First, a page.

Detailed Accident Report

Back to accidents page

Date: 2005-12-22
Submitted By: CAIC
Place: Kelso Mountain
State: CO
Country: USA
Fatalities: 1
Summary: 2 hikers caught, 1 partly buried, 1 buried and killed

Kelso Mountain

December 22, 2005

2 hikers caught, 1 partly buried, 1 buried and killed

Accident Summary

At about 1230 hours Thursday afternoon two teenage hikers were caught in a hard slab avalanche on the east side of Kelso Mountain -- a little over 3 miles south of Bakerville and about 1 mile east of the summit of Torreys Peak. One young man -- an 18-year-old from Colorado Springs -- was buried and killed.

On Wednesday the two teenagers (ages 18 and 17) had set out from Bakerville with aspirations to climb the Kelso Ridge (aka East Ridge) of Torreys Peak. The pair snowshoed up Stevens Gulch following the summer trail to the start of the route. The pair camped Wednesday night near the bottom of the climb. Strong winds racked the mountains and caused heavy blowing snow by Thursday morning the winds only grew stronger. With ferocious weather the boys reconsidered their plans and opted for retreat. The pair packed up and started back down the summer trail.

Very strong winds made walking difficult and heavy blowing snow obscured visibility. As the two traversed below the broad east side of Kelso Mountain the boys were slammed by a wall of moving snow.

Carried only a short distance and near the edge of the slide the 17-year-old found himself partly buried. His friend was gone. The boy wiggled himself free and left his pack as a marker. Seeing no clues of his friend and since neither were equipped with avalanche rescue transceivers or probes he hurried off to get help. Some where along the trail he used his cell phone to call to 911.

Avalanche

Though very broad, this combination soft slab and hard slab avalanche was classified as medium-sized relative to the avalanche path (HS/SS-AF-R3/D3-O). The avalanche fractured 750 feet across the east-facing slope, but only released about 2 feet deep. The weak layer was a 3-4-inch thick layer of small, loose, faceted grains. The avalanche ran at least 460 vertical feet with the north end spreading across the summer trail. Along the summer trail the slope was very shallow but steepened to 37 degrees. Because of the weather conditions, it is very reasonable that this avalanche was a natural release.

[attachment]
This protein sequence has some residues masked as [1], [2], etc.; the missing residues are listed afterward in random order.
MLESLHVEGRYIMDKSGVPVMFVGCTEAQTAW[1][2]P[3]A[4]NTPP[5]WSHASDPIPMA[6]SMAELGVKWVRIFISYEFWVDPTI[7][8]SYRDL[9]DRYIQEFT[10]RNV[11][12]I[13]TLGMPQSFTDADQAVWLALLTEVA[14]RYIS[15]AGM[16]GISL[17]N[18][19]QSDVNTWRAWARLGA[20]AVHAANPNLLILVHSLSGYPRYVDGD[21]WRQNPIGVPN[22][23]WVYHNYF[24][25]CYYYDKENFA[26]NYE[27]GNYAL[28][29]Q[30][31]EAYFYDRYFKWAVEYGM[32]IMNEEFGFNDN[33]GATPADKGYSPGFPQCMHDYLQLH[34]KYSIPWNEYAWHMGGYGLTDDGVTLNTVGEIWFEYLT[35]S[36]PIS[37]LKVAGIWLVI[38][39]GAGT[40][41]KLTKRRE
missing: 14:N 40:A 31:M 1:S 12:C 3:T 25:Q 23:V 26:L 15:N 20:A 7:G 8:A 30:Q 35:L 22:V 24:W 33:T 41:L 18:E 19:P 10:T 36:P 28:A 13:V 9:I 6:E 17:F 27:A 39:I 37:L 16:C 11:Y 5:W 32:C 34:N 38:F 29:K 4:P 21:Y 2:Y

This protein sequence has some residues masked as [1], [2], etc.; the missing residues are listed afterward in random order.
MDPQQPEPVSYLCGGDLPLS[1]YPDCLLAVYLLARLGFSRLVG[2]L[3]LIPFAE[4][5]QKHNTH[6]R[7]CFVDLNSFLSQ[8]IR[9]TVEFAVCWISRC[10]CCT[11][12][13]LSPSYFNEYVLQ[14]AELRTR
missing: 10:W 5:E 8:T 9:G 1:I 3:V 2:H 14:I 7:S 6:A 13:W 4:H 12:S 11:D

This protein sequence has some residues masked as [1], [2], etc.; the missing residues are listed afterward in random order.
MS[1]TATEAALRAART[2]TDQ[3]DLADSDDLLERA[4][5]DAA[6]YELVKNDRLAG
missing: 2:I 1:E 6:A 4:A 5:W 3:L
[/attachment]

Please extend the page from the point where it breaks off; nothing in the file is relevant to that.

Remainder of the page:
Rescue

At a few minutes after 1300 hours the Clear Creek County Sheriff's Department notified Alpine Rescue Team which mobilized a response. Through the sheriff's department Alpine resquested the Flight For Life's Avalanche Deployment, and the FFL helicopter from Summit County responded with a Breckenridge Ski Patrol avalanche specialist and an avalanche rescue dog and handler. Weather conditions prevented landing near the accident site so the helicopter set down in Bakerville. The ski patrollers and Alpine Rescue Team members used snowmobiles to access the site. Above treeline the conditions and deep snow made for slow going.

Some time after 1500 the Breckenridge Ski Patrol dog arrived on scene and quickly alerted on a spot in the debris. Probing was inconclusive so searchers started digging. At times the wind gusts were so strong that several rescuers were knocked over by the winds. A bit later the dog alerted a few feet over and probing confirmed the victim's location.

The victim as recovered from under 5-6 feet of snow. He had been buried for about 3 hours and 10 minutes. Rescuers recovered the teenager's body and returned back to Bakerville.

We will most more information as it becomes available.

Morris and Atkins, 12/22 at 1745. Updated on 12/28.